The inexorable rise of social media has changed the way we interact with our idols in the rap game forever, but what happens when it goes too far? 

Stalking is not a new thing. Celebrities aren’t a new thing; even the much derided ‘celebrity culture’ isn’t a new thing. Back in the day, instead of people commenting on Jesus’ (not Yeezus) Instagram, they followed him around his whole life then wrote a book about him. If that’s not the original testament to the power of celebrity culture, I don’t know what the fuck is. Even the quintessential ‘nothing’ celebrity and human blimp Katie Price wrote numerous autobiographies and she doesn’t even have opposable thumbs. It’s in our nature to idolise and to communicate, but with technology making our lives easier and more accessible; the darker side of our natural instincts now have the time and the medium to express themselves in more extreme ways.

With the permeation of social media, interaction with our modern day prophets has never been more common. The ivory towers our idols reside in have not just been breached; they’ve been breached, photographed and set up with a magical mind reading device that collects tiny chunks of consciousness, regurgitating them to the masses via invisible laser beams in the ground.

In some respects it’s a great thing. Traditionally fans have always been kept at (a steroid-riddled bodyguard’s) arms-length, so this breakdown of the fourth wall has given a unique insight into the lives of those we admire. More often than not it reveals a more three-dimensional character than the one PR companies feed to the media. The only problem, as is usually the case with any good thing used en masse, is the fucking weirdos.

The traditional image of the celebrity stalker has become so accepted that it is beyond cliché. When we hear stories of maniacal fans routing through rubbish bins or hiding in the bushes outside a mansion we collectively shrug our shoulders as if to say, “I wish someone would want to smell my pants whilst I’m at work.” What we don’t really consider is how fucking scary that is. Before the Internet, stalking was hard. That shit took research, and in some cases a reasonable level of fitness. Have you ever tried climbing over a 15-foot wall just so you can ecstatically cover yourself in MC Hammer’s Nutella?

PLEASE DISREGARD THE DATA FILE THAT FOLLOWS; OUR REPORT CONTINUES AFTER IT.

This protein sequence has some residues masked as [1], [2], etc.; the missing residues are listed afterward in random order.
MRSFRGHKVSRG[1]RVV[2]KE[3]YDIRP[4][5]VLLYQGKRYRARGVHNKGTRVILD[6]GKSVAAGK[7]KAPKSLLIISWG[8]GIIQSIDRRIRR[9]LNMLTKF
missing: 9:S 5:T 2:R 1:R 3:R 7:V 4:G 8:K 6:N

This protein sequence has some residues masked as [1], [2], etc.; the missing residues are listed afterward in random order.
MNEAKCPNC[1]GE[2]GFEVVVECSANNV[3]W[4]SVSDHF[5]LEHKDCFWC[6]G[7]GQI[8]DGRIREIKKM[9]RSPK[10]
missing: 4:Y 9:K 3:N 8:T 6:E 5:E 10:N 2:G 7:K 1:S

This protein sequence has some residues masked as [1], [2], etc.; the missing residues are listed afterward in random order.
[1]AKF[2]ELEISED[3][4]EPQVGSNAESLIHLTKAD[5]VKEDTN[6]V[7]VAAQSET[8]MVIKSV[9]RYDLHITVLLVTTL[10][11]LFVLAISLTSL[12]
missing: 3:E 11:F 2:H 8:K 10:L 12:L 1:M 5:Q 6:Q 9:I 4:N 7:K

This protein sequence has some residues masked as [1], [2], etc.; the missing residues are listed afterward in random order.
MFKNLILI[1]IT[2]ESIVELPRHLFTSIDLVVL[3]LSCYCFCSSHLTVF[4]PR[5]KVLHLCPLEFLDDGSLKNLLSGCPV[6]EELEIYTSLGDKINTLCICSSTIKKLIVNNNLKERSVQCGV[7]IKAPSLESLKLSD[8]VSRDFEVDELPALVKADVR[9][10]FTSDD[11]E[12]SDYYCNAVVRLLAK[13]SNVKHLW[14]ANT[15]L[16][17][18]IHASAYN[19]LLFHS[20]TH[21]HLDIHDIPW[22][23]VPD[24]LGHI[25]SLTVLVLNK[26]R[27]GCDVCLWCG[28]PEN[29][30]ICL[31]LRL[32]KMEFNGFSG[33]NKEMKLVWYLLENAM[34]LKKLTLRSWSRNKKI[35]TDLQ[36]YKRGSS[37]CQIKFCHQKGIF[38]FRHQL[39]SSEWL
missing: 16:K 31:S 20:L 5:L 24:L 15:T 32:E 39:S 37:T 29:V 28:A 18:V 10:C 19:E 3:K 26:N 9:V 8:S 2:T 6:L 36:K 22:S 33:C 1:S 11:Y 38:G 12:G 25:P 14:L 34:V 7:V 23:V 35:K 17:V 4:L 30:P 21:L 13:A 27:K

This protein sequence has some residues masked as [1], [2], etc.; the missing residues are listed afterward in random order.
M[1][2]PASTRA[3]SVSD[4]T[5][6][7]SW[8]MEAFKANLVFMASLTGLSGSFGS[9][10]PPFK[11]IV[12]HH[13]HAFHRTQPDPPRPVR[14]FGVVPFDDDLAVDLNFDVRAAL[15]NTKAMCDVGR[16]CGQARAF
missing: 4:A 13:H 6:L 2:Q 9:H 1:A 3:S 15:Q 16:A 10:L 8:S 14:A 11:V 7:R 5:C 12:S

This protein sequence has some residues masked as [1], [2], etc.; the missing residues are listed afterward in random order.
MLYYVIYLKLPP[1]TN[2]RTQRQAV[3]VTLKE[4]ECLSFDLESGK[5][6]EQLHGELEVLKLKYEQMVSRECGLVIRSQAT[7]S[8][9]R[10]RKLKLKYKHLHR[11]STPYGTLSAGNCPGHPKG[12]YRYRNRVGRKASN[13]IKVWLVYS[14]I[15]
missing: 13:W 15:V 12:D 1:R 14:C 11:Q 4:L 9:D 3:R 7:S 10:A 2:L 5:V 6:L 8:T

That shit is crazy, because it’s disciplined crazy. Those types of stalkers probably had a gym membership, enjoyed rock climbing and loved map reading in their spare time. When people are that dedicated you’re almost inclined to feel not just sorry for them, but also on some level want them to succeed. I’d be inclined to say, “Listen MC Hammer, crazy Vanessa only wanted to express her undying love for you via the medium of Nutella, just let her get on with it and stop being such a killjoy.”

But these days technology has made stalking too easy. Crazy Vanessa is now @CRAZYV894 and she’s given up on Hammertime. She is now following Drake, Kendrick Lamar and A$AP Rocky on every public media platform that exists. Crazy Vanessa has got lazy. She no longer needs to break into the mansion and sift through the rubbish because her idols have already selfied from their bed, tweeted about how much Nutella they had for breakfast and updated their facebook status to a satisfied smiley face.

With the proliferation of celebrity information in social media, your typical obsessive compulsive stalker can gorge themselves on more pathetically insignificant details than ever before. They don’t even need to hide in a dark room in front of a whirring PC anymore, with smart phones they can become mobile stalking machines, capable of stalking multiple rappers and paying for their hazelnut latte at the same time.

This level of freedom in relatively anonymous communication has totally flipped the way we talk with celebrities. While before they would receive a deluge of fan mail through traditional means, now the fan mail is plastered right on screen for the whole world to see.

This is an extract from the Spring Issue of Viper Magazine. Read more from the magazine here. Buy physical and digital copies here.

Words by Thomas Usher

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